For example, even though we seem to be on the verge of a number of breakthroughs in how we deal with these diseases, funding for early-stage drug discovery is actually getting scarcer. Why do we see this so-called “Valley of Death” for preclinical [research and development] and phase 1 clinical trials? In trying to make sense of this conundrum, I began doing research on the economics of the biopharma industry and realized that we could actually make a difference for patients if we used better methods for financing drug development.

EBO: How does that work?

LO: My conjecture, which now has substantial supporting evidence, is risk. Drug development is really at its riskiest between the preclinical stage and phase 2 clinical trials. As financial pressures have increased on drug companies and venture capitalists [VCs] to improve performance, the response has been to focus on better bets, bets that are more of a sure thing. This means waiting until drug development projects reach certain milestones before investing.

Another risk that drug companies face is the risk that—thanks to all the recent biomedical innovation that’s been going on—a better drug gets developed, destroying the valuable franchise that these companies have invested billions in. We see this happening now with gene therapies that are on the verge of curing certain diseases that used to be chronic manageable conditions. It’s going to be a very interesting market dynamic as we see patients choosing between one kind of therapy and another and what kinds of pricing policies will emerge.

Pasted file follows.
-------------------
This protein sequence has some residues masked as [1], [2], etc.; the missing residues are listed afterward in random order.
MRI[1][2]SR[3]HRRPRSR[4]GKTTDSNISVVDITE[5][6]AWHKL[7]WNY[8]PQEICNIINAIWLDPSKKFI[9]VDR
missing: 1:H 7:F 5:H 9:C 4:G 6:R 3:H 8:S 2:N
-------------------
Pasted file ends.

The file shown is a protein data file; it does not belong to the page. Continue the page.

Despite those risks, overall returns on drug development are high enough to suggest we’re not investing nearly enough in it.

EBO: Why is that?

LO: Drug development has 3 unique characteristics that, taken together, make it very challenging for investors. First, it takes a long time: typically 3 to 5 years before you hit the first major milestone and 10 to 15 years until you get an approved therapy. Second, it takes a large amount of capital to bring a single product to market, typically 1 or 2 orders of magnitude more than you need for start-ups in other industries. Third, the success rate is very low, about 5% in oncology for example, based on historical data.

There’s a small group of traditional biotech investors that are very sophisticated and understand how to manage these risks, but the larger pools of capital from ordinary investors that have been rushing into other areas like technology, social media, or cryptocurrencies simply aren’t there for this market. This is where the opportunity lies for better financing. If you structure the investments differently, you can make biotech attractive to more people and draw more money into drug development.

EBO: How?